Current Thinking

A Few Notes on Labor Productivity

A blog by Frederic P. Slade, CFA, Assistant Vice President, Senior Director of Investments, Pentegra Retirement Services – May 12, 2015

Normally, when a worker has low productivity, it is not a good sign for that person’s pay or employment status. But what does it mean when overall productivity in the US economy is low or declining? Although it is not as widely publicized as inflation or the unemployment rate, the overall rate of labor productivity growth in the economy is closely watched by market economists and the Federal Reserve.

Labor productivity is defined as the total amount of output produced per hour of labor, and is reported quarterly for the US economy by the Bureau of Labor Statistics. When labor productivity is growing slowly or declining, this could actually be a signal that more workers are being hired. That is, the total number of hours worked is increasing, which, by definition, reduces the denominator of the productivity equation (output/hours worked). In the short run, lower productivity can indeed signal new hiring. However, this lower productivity can ultimately lead to higher prices and higher inflation as businesses attempt to maintain their profit margins in the face of higher labor costs. In turn, this higher inflation may lead to higher interest rates, which slow the employment benefit of the lower productivity rates.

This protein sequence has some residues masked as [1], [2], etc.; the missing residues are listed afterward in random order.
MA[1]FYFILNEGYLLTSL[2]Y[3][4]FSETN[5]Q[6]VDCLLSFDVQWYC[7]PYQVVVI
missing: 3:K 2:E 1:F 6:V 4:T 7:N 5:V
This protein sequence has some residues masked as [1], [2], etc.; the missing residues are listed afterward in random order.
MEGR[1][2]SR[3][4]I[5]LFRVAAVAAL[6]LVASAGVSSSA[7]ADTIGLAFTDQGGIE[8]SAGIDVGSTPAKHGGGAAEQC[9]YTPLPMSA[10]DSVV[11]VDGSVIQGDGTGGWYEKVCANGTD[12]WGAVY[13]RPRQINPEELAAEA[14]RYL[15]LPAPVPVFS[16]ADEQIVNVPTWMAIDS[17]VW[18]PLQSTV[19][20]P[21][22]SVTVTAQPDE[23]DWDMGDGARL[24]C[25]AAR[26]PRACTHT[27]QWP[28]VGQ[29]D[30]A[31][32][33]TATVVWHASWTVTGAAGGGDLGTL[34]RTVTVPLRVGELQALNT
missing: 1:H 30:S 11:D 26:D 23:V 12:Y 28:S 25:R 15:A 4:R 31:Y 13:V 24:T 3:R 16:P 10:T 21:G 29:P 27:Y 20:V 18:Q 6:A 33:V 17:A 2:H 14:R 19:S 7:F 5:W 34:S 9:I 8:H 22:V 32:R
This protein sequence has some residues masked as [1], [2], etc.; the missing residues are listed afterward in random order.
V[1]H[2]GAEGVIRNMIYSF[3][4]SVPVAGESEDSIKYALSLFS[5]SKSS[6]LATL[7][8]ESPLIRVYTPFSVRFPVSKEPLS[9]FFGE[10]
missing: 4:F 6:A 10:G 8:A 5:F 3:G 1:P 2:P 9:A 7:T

The chart below shows quarterly growth rates in US productivity and total employment. Although the data has been volatile, declining productivity in a number of periods has been associated with higher employment growth and vice-versa, with a negative correlation of -0.25.

The next chart shows quarterly growth rates in US productivity and inflation. Here, it is more difficult to pinpoint whether lower productivity is associated with higher inflation, or vice versa. Part of a lack of correlation can be attributed to continued low rates of inflation in recent years.

Let’s look at earlier studies, when the inflation data used was more variable. In a 2005 paper by Janet Yellen1, the current Federal Reserve Chair, she suggested that after looking at productivity and inflation data over the 1995-2005 period, the predominant medium-term effect of a slowdown in productivity would likely be higher inflation. Another 2005 study by Robert Gordon and Ian Dew-Baker2 studied data over the periods 1965-1980 (productivity slowdown) and 1995-2005 (revival in productivity growth). Their analysis concluded that a decline in the productivity growth trend increased the inflation rate by at least one-for-one.

In conclusion, government statistics on overall US productivity growth can be volatile and should be treated with caution. However, lower productivity can be a signal of short run employment growth but could portend higher inflation to come. Conversely, a rally in productivity could have longer term beneficial effects by moderating potential upticks in prices.

1. Yellen, Janet. “Productivity and Inflation”, FRBSF Economic Letter 2005-04, February 2005.
2. Dew-Baker , Ian and Robert J. Gordon. “Where did the Productivity Growth Go? Inflation Dynamics and the Distribution of Income”, National Bureau of Economic Research Working Paper 11842, December 2005.

NOTE: Information presented herein is for discussion and illustrative purposes only and is not a recommendation or an offer or solicitation to buy or sell any securities. Past performance is not a guarantee of future results.


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